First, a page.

With Great British hot rodding predominantly taking its styles from across the Atlantic, it’s often easy to forget we have a very rich culture of customising in the UK, too. The Industrial Revolution itself started over here, and that rich vein of engineering and innovation extends right through to this day, no starin more so than in messing about with cars to make them go fast.
As always, it is horses for courses, and terrain and culture shapes the technology. With large, flat open spaces, early hot rods in the States were designed to be fast in a straight line (and eventually morphing into needing to also look cool and pull girls), whereas in England’s green and pleasant land, our specials were created to climb twisty hills in competitions, and stopping and steering were more important than outright top speed. But those famous hillclimbs weren’t the only proving grounds, and if we didn’t have salt lakes we did at least have beaches. Even a cursory glance through the land speed record book reveals an extremely long list of British names: Campbell, Cobb and Parry-Thomas from the 1920s, and closer to home let’s not forget Tony Densham’s 207.6 MPH run in the Commuter dragster at Elvington in 1970, breaking Campbell’s UK flying kilometre record which had stood since 1927.
That same book also records Henry Segrave, who on the 16th of March, 1926, drove his Sunbeam Tiger “Ladybird” down Ainsdale beach in Southport to a new land speed record of 152.33 MPH, beating Campbell’s record of 150.86 set the previous July. Going fast is the same anywhere, and “ya can’t beat cubes,” translates easily into “more capacity, Stanley.” So Sunbeam took their successful 2-litre inline six racing engine of 1925, and for 1926 they mated two top ends to a V12 crankcase, adding a blower for good measure. The resulting 3976 c.c. and 306 horsepower was not to be sniffed at.
Segrave’s record was short lived, such was the febrile atmosphere of the time that only a month later Parry-Thomas raised the record to 171.01 MPH at Pendine Sands, and the following year Campbell upped it to 174.883 MPH. But it was a record none-the-less, and another small but important piece in the UK’s rich automotive history.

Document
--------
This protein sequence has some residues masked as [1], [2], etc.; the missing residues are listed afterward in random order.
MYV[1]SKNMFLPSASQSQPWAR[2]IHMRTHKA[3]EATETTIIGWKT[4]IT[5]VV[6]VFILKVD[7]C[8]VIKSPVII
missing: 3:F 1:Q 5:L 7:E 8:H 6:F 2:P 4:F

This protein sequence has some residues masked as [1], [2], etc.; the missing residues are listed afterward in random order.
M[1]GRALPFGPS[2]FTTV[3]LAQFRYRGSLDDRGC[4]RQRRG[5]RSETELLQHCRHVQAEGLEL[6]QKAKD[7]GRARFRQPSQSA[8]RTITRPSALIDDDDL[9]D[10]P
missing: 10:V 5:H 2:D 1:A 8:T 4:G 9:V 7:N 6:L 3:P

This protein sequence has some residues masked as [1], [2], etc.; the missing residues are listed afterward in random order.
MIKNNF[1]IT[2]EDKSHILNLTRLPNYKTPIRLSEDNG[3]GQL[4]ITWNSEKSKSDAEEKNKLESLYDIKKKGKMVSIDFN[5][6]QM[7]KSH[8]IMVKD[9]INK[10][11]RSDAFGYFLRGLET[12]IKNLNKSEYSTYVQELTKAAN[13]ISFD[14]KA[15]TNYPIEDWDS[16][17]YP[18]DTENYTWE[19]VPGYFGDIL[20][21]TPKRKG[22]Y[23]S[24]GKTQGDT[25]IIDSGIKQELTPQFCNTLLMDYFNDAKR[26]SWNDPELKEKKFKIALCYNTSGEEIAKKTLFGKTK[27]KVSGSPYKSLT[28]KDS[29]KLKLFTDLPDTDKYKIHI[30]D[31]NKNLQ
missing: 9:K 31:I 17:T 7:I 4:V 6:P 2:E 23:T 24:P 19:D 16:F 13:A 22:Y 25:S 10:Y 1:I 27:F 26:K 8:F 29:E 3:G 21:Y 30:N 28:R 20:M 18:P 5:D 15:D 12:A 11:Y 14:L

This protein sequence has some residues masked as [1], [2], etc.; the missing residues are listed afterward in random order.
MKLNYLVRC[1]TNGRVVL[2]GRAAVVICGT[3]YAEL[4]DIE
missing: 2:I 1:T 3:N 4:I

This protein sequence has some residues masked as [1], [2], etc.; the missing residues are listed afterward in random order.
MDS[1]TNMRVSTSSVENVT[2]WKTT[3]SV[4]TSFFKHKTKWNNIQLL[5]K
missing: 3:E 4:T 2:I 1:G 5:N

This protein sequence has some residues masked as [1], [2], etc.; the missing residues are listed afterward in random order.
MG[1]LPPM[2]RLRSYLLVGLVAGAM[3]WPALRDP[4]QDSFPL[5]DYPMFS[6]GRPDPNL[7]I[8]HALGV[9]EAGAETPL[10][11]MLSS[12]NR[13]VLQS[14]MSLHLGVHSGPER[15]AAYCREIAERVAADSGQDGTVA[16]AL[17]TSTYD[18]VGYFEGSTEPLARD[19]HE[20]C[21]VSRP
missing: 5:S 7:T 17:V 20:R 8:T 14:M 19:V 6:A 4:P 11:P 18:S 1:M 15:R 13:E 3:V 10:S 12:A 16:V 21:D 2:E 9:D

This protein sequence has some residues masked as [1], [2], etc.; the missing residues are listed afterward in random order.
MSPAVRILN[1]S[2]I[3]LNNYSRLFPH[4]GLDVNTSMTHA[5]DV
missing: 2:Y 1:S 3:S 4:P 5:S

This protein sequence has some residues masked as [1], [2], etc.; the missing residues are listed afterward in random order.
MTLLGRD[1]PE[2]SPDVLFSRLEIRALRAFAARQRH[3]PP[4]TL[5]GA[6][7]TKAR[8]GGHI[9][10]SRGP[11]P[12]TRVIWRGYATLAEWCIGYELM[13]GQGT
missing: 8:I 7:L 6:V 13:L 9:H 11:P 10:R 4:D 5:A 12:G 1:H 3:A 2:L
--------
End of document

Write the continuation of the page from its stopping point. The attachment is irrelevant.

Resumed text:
To commemorate the event, Southport Speed Week took the exact same car down the exact same measured mile of sand on the exact same day 90 years later. Exactly. Accompanied by another 50 vintage cars, mostly Sunbeams but a smattering of all sorts, and including, er, “Bluebird” of the same era. Okay, it was a replica, but an extremely faithful and accurate one, built from genuine period vintage parts, including the correct Napier Lion engine, technologically advanced with its three banks of four giant cylinders arranged in a W-12 formation, with twin overhead camshafts and four valves per cylinder giving 1460 c.i. and 500 BHP, and all of this back in the 1920s. Crikey! So even though it wasn’t the real thing, we got as close as it’s possible to get to seeing the actual 1927 Bluebird run.
If Bluebird was the star, then the “take me home” car of the day was a cut-down 1911 Sunbeam 16/20 owned by Wicky Winkling (I kid you not). The facts are it held the Shelsey Walsh hillclimb record in 1912, is good for 100 MPH (if you’re brave enough – no suspension damping and rear brakes only), and is still used for hillclimbing and racing. But the emotions take in the decades of patina, those wicker seats and that hand formed alloy bodywork, and even if it didn’t run, you’d take it home and cuddle it forever.
Southport Speed Week was a blast. And as a celebration of the eternal hot rodders’ philosophy of “strip it down, make it lighter, then stick a ridiculously large engine in it.” it was nigh-on perfect.